For some time now, Spokane County Sheriff Ozzie Knezovich, in cooperation with The Spokesman-Review, has attempted to gather support for overturning portions of established labor law as it pertains to arbitration. The Public Employees Relations Commission establishes rules for arbitrators and represents about 350,000-plus Washington state public employees, not just police and deputy sheriffs. Police, deputies and corrections officers are further governed by the Washington State Criminal Justice Training Commission, which sets standards for training and certification.
A 14-person board of Knezovich’s peers governs CJTC. Neither PERC nor CJTC has voiced a need to overturn nearly 40 years of established labor law.
What wasn’t presented by the editors or Knezovich is when an arbitrator reinstates a terminated employee it is often because of a flawed or incomplete investigation, mitigating circumstances were not considered, or portions of the bargaining agreement between employees and management were violated, or any combination of those factors.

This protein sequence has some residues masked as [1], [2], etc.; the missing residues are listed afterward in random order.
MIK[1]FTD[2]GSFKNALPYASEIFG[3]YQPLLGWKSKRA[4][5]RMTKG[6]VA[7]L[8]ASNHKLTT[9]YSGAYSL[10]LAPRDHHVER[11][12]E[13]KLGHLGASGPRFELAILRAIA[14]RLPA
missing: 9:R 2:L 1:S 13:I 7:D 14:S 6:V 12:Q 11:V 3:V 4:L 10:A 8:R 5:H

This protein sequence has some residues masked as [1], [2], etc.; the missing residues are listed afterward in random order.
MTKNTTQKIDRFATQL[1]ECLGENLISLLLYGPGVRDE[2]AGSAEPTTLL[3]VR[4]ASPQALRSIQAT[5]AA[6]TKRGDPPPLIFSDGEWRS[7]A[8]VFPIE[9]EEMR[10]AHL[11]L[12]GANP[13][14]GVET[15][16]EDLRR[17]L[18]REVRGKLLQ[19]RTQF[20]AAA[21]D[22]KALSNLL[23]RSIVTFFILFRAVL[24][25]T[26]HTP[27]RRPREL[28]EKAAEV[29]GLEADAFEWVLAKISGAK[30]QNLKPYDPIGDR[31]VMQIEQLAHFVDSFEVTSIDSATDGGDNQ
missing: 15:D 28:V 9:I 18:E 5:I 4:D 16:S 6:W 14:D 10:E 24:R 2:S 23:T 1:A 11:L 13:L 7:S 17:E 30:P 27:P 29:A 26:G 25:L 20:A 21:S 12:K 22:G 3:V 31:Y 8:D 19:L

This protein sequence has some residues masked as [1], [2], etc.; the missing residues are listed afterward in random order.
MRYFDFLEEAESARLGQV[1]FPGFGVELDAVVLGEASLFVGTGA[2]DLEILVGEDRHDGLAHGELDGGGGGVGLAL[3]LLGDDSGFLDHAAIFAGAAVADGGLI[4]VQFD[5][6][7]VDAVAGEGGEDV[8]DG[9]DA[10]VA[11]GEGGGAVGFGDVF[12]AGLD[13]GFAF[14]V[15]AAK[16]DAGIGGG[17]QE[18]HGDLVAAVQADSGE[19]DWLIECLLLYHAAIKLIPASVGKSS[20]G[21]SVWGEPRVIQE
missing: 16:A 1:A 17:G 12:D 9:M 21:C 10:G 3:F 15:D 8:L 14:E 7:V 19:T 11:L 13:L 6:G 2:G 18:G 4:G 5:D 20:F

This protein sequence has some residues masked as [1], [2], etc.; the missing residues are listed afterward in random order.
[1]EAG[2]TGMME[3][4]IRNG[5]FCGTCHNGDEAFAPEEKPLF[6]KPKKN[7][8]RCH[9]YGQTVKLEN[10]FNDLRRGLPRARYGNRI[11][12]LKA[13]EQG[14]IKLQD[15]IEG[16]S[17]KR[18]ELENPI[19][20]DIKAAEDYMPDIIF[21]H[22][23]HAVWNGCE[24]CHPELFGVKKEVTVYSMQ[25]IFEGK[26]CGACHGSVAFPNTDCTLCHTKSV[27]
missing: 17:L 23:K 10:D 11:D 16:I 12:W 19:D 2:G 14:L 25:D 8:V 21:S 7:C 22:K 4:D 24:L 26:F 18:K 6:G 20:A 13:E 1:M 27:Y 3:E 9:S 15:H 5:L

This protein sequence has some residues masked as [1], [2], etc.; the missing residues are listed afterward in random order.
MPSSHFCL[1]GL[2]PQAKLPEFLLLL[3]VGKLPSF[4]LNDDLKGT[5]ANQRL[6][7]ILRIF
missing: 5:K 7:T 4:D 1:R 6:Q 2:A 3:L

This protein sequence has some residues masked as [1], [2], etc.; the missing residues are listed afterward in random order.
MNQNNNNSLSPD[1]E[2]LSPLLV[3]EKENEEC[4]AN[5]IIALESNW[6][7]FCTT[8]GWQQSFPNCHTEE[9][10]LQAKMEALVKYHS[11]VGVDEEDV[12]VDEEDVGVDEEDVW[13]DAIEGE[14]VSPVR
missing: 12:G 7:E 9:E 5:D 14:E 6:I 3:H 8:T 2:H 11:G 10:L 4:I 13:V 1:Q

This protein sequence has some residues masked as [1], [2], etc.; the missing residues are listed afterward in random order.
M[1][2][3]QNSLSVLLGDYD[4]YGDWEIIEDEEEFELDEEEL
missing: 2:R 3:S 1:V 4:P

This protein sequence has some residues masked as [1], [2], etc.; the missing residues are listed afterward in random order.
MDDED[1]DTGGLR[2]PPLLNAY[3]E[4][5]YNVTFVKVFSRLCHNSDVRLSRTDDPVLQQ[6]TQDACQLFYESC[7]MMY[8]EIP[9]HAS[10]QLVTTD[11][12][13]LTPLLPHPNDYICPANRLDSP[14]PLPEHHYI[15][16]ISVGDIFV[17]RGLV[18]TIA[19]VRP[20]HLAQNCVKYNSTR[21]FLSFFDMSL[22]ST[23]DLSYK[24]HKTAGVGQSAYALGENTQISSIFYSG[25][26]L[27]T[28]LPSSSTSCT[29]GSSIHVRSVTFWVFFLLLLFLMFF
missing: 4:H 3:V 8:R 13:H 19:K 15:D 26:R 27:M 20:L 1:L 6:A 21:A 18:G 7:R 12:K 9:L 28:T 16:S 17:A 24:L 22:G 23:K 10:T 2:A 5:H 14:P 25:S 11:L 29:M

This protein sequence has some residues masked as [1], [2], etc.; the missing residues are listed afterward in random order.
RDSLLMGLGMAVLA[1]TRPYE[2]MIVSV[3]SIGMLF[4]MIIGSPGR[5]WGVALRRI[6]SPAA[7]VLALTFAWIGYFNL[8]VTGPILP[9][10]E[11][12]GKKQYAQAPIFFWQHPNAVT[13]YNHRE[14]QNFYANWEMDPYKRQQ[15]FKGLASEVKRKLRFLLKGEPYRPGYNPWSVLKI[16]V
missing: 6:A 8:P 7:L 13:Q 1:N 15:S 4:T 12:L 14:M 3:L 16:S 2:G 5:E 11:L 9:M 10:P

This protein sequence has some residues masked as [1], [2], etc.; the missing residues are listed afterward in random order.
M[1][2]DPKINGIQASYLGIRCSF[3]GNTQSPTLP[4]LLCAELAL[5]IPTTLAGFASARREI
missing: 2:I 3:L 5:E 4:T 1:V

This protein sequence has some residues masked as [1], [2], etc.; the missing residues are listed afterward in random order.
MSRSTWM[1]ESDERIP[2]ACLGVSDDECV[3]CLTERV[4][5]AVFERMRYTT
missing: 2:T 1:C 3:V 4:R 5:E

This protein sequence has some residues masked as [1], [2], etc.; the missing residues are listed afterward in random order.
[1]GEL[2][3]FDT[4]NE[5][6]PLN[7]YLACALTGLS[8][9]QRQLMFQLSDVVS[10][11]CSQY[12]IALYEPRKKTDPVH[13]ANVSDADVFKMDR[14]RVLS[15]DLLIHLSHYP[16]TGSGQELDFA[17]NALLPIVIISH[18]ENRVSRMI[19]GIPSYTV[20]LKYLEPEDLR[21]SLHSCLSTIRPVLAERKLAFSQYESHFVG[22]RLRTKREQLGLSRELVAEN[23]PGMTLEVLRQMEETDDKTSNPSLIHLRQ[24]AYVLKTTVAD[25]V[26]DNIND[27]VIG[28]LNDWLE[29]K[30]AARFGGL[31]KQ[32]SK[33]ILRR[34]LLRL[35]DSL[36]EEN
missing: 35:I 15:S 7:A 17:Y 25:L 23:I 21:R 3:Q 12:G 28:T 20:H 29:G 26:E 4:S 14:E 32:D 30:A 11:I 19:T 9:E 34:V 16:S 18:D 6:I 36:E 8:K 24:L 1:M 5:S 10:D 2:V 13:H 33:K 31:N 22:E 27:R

Under his proposal, Knezovich would prohibit the arbitrator from considering those factors. Rather than obstruct the ability of a neutral, unbiased third party arbitrator to render a fair decision for both sides, maybe it’s time to rein in “King Knezovich” and his disciples at The Spokesman-Review.
Nine Mile Falls